Batemans Bay is open for business and you won’t get a warmer welcome.

It’s time to actively support the businesses in the area. First is Sam’s Pizzeria whose entire team seems straight out of an Australian surfing club (top picture above). The Bay Breeze Motel made sure comfort was optimal so I could continue publishing articles all through the end of last month (middle picture above). Finally Crumb Café delivered a spectacular breakfast (last two pictures above) and I couldn’t wipe the smile off the entire staff’s faces. A dim realisation that in all the aforementioned businesses it seemed like I was the only tourist, locals making the overwhelming majority of the patronage. As you can verify, all staff in all the businesses I visited is all smiles and if I hadn’t witnessed the widespread devastation nearby I would never have guessed it by just reading their unabashedly positive attitude. People here want to resume life and rebuild as quickly as possible – a typically Australian trait – so much so that I noticed articles in local newspapers advising inhabitants to slow down on the recovery efforts and take the time to grieve first (see below).

Murramang National Park and Durras North.

According to one of my travel bibles the Lonely Planet Australia – a reference you will be familiar with if you have followed my previous test drives and road trips – one of the highlights of the South Coast we are visiting is Murramang National Park, 25 km north of Batemans Bay. But immediately after turning off from the Princes Highway it becomes clear that the entire National Park has burnt to the ground (pictures above), with some access roads still closed a month after the fires due to the danger of falling burnt trees. At the very end of the Park road lies the tiny village of Durras North. Here too it’s heartwarming to realise that all houses in town were able to be saved, and the beach front has remained in its immaculate breathtaking beauty.

The show must go on: bowling next to a burnt area in Lake Conjola.

Our next stop is Lake Conjola, a small town hugged alongside an inland bay shaped like a lake, but whose shores are completely burnt. Here too the fire has completely encircled the town but thanks to the hard work of firefighters it was stopped short of impacting habitations. A dozen kangaroos have taken refuge in town and peacefully graze in the front yards of the local homes. The Lake Conjola Post Office, general store and fish and chips shop is one of the only businesses open in town. Even though we are next door to three large holiday centres I am the only tourist in town, the store’s only clients being local tradies involved in rebuilding efforts. I strike conversation around a tasty chicken burger with the owner of the place, a middle-aged grey-haired man with smiling eyes. “A beautiful little place you live in” I start rather sheepishly… “Oh it used to be yes.” “Looks like you didn’t lose any homes, that’s great to see”. “Yes we were lucky the fire didn’t cross the lake. But up in Conjola Park nearby, 89 houses were lost.” (the fact he knows the exact number is chilling in itself) “Did you get evacuated?” “Oh all tourists were evacuated but we stayed here to defend our homes”. The mind boggles as to what this man experienced just weeks ago, and here he is pleasantly conversing with me, a smile never leaving his face the entire time. He thanks me profusely for helping out in my own way. I really just feel like I’m not doing enough.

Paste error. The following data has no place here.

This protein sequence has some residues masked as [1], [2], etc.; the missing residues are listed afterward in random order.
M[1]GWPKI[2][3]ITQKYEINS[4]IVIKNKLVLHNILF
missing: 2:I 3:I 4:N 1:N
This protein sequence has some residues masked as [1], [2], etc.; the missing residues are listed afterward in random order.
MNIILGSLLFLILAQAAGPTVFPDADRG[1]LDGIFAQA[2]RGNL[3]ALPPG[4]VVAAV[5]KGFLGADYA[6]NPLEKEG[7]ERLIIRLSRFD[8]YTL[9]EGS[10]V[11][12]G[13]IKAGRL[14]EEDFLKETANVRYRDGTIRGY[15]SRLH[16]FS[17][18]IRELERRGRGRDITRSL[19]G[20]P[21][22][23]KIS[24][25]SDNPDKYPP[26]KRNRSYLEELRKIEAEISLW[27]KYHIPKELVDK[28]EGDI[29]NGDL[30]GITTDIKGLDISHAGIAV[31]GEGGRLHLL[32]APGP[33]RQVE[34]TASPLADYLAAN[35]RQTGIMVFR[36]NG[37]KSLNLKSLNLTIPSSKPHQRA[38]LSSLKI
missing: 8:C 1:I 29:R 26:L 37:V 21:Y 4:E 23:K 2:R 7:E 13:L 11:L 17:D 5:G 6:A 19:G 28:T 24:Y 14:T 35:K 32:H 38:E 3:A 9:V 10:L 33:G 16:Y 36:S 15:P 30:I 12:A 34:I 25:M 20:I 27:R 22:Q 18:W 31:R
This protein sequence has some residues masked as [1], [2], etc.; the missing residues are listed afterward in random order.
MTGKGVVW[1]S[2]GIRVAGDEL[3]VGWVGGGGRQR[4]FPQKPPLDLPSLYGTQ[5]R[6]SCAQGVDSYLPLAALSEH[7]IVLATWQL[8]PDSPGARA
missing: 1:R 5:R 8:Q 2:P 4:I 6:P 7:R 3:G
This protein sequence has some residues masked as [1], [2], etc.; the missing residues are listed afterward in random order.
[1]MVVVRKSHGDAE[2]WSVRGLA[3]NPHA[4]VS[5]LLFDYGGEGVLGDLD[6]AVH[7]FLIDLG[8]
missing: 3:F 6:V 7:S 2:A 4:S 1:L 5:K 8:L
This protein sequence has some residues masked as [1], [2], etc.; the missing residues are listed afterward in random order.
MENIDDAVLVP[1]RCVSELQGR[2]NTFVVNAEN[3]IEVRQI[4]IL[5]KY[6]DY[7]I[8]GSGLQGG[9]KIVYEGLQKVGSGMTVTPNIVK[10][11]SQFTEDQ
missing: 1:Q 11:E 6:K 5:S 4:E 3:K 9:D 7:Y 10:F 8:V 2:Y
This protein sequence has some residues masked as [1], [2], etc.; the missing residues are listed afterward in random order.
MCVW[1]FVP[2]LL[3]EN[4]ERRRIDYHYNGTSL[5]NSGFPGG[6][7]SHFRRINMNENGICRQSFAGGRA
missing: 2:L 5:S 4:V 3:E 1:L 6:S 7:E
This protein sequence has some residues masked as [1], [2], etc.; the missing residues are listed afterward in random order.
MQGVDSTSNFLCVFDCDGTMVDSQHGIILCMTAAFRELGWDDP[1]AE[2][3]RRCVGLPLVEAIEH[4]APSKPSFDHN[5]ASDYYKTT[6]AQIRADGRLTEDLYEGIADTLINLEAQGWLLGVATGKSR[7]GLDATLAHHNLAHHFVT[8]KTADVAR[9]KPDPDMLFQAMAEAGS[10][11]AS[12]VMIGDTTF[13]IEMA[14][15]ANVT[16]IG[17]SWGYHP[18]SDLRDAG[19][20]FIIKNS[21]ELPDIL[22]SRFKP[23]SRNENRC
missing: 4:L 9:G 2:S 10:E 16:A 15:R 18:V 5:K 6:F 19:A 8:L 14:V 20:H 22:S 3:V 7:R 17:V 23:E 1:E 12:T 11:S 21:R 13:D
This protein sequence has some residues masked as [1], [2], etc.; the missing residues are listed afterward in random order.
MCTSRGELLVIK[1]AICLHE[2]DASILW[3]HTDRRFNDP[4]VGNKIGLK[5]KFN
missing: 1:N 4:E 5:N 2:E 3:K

Kangaroo Valley wildlife, pristine nature and tantalising breakfast.